Pietrus said he received a special source of inspiration on Monday via text message from former Celtic and current TNT NBA analyst Shaquille O’Neal.
“I got a text from Shaq, he was telling me keep believing and keep playing, so that’s what I did,” Pietrus said.
Pietrus hit a huge 3-pointer to cap a wild flurry midway through the fourth as the Celtics and Heat were battling for control of the game. With the Heat on a 9-0 run to go up 78-72, Brandon Bass had his dunk blocked by Dwyane Wade, but the loose ball went out to Rajon Rondo, who touched it immediately to a wide-open Pietrus on the right baseline. Pietrus drilled it to cut the Heat lead to three and help spark Boston’s comeback.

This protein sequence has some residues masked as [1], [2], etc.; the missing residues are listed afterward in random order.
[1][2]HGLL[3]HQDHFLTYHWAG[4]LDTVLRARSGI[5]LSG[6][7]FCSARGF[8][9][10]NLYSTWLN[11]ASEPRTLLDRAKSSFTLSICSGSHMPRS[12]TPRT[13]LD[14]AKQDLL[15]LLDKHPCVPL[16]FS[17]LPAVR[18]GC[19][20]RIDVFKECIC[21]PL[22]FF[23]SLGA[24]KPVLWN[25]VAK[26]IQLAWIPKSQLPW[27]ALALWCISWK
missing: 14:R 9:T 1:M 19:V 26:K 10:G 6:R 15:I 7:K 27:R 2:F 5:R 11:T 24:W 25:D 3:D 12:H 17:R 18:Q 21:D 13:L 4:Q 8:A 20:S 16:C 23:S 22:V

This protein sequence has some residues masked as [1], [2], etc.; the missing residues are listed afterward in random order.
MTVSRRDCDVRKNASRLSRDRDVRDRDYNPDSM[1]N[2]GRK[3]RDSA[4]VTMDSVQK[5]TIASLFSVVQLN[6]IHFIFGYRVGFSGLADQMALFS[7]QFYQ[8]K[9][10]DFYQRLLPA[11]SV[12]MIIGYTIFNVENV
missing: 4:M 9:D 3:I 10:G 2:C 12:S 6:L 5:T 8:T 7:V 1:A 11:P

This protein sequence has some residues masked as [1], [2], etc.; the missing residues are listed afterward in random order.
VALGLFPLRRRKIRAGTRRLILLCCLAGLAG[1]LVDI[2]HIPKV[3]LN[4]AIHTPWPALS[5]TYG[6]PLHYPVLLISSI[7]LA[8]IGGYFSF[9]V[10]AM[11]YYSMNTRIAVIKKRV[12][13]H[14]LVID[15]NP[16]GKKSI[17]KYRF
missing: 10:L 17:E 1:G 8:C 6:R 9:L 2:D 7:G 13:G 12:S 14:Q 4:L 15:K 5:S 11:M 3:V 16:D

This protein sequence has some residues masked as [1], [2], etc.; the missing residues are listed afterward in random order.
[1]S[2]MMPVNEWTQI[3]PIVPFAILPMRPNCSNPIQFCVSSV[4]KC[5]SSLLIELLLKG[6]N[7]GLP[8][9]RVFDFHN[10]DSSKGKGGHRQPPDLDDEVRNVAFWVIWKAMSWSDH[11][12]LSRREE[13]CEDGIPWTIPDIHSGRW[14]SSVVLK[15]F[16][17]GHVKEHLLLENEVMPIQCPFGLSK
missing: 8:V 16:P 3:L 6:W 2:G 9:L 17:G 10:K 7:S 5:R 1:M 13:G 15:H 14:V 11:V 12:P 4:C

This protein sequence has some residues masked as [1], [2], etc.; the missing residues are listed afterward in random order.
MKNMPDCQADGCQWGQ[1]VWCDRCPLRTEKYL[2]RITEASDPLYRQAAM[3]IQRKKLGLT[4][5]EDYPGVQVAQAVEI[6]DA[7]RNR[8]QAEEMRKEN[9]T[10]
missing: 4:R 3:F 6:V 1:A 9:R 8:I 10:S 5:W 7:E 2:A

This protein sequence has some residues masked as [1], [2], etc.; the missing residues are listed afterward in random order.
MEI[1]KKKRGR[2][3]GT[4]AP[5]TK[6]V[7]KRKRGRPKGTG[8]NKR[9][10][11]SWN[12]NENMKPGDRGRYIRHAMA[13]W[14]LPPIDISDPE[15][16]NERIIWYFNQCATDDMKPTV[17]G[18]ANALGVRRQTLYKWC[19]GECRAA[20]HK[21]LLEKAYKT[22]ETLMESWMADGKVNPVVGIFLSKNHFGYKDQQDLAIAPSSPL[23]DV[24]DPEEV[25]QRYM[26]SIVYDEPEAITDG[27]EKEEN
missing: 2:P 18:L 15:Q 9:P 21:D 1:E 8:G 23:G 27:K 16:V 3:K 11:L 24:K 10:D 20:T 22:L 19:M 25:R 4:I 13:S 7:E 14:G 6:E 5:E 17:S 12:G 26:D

“When Rondo took that rebound and kicked it out to me, I knew I had to take a shot and make it, so that’s what I did,” Pietrus said.
“The one thing you know about Pietrus is he’s going to shoot it. He’s been down this road before,” Doc Rivers said, giving credit to Rondo for touch-passing to Pietrus on the wing.
With 2:11 left and Miami back in the lead at 83-82 on a Mario Chalmers 3-pointer, Pietrus stepped up and did it again, nailing another trey on a pass from Pierce. The triple put Boston up 85-83 and again quieted the crowd, which was anticipating a Heat run to close out the game as in Game 2.
“I’m very happy with the way we’ve been playing defensively and I think it’s up to us to go home and close it out,” Pietrus said.